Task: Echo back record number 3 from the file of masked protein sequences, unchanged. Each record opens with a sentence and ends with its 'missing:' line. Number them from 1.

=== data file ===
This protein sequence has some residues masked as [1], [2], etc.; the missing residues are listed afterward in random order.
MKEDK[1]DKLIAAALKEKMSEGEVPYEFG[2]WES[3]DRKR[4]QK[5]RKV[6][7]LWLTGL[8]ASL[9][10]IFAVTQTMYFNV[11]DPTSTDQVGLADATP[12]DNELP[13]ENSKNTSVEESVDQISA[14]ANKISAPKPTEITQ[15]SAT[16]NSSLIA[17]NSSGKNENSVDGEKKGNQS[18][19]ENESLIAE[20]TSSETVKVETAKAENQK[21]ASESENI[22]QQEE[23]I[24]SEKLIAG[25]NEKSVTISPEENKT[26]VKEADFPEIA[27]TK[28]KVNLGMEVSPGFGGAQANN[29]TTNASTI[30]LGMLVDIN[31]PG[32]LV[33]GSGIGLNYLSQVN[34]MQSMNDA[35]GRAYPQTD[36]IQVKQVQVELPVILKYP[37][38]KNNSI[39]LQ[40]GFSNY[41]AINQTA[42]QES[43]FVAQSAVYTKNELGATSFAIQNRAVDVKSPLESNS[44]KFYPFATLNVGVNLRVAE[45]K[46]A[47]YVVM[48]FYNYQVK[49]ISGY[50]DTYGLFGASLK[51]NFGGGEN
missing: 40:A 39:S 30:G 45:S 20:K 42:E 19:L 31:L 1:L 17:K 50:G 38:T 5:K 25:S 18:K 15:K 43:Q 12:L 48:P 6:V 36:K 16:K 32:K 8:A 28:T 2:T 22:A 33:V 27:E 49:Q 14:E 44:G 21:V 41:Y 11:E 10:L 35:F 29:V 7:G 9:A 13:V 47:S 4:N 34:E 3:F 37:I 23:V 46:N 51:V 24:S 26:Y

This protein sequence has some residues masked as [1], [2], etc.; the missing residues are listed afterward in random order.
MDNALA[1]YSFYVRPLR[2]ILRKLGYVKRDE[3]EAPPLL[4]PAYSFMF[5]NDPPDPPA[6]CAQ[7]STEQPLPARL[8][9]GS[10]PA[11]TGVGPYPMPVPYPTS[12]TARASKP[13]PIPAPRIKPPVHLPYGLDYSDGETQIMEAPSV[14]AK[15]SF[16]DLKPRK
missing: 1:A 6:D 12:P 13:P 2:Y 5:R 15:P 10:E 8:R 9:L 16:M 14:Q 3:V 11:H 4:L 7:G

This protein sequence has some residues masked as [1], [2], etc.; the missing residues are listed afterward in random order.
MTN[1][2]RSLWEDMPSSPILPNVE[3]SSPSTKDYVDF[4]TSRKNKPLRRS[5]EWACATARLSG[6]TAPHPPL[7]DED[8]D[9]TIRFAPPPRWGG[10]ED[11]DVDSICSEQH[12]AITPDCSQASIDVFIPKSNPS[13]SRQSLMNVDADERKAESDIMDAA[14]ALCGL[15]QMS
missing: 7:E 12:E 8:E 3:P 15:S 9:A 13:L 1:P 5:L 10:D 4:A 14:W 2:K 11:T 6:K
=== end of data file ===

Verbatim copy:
This protein sequence has some residues masked as [1], [2], etc.; the missing residues are listed afterward in random order.
MTN[1][2]RSLWEDMPSSPILPNVE[3]SSPSTKDYVDF[4]TSRKNKPLRRS[5]EWACATARLSG[6]TAPHPPL[7]DED[8]D[9]TIRFAPPPRWGG[10]ED[11]DVDSICSEQH[12]AITPDCSQASIDVFIPKSNPS[13]SRQSLMNVDADERKAESDIMDAA[14]ALCGL[15]QMS
missing: 7:E 12:E 8:E 3:P 15:S 9:A 13:L 1:P 5:L 10:D 4:A 14:W 2:K 11:T 6:K